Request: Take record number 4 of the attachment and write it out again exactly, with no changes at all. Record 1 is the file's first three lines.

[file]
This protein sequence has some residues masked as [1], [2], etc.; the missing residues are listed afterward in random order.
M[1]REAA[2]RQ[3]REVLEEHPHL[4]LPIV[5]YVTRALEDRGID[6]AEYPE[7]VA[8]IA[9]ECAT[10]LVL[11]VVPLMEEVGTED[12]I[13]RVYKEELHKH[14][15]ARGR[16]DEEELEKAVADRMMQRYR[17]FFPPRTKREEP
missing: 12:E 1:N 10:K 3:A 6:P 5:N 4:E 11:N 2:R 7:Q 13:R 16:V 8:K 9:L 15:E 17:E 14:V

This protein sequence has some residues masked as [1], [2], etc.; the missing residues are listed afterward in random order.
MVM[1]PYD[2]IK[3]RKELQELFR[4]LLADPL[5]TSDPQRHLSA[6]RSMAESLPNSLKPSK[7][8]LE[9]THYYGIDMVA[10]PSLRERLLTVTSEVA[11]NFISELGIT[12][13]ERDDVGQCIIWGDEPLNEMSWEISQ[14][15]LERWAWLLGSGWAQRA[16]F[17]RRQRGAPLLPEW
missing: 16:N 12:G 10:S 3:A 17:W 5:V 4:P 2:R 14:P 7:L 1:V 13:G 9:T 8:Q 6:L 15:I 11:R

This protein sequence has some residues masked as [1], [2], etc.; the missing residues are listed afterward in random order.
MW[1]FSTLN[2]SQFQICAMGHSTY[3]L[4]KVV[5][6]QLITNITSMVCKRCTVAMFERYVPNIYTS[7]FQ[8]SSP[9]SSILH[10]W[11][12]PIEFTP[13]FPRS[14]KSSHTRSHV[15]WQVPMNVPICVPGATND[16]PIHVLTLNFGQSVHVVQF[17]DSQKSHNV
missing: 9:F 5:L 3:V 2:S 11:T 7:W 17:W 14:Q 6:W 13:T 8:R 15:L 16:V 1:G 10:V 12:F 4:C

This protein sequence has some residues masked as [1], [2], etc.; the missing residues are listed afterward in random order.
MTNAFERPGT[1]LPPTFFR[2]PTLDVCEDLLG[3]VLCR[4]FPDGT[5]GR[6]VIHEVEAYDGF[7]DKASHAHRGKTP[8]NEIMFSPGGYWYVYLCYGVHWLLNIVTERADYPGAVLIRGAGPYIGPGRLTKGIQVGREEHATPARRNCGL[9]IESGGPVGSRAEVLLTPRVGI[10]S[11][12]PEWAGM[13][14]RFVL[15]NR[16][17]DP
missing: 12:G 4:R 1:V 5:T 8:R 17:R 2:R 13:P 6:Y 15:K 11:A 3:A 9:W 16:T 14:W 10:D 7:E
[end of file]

This protein sequence has some residues masked as [1], [2], etc.; the missing residues are listed afterward in random order.
MTNAFERPGT[1]LPPTFFR[2]PTLDVCEDLLG[3]VLCR[4]FPDGT[5]GR[6]VIHEVEAYDGF[7]DKASHAHRGKTP[8]NEIMFSPGGYWYVYLCYGVHWLLNIVTERADYPGAVLIRGAGPYIGPGRLTKGIQVGREEHATPARRNCGL[9]IESGGPVGSRAEVLLTPRVGI[10]S[11][12]PEWAGM[13][14]RFVL[15]NR[16][17]DP
missing: 12:G 4:R 1:V 5:T 8:R 17:R 2:R 13:P 6:Y 15:K 11:A 3:A 9:W 16:T 14:W 10:D 7:E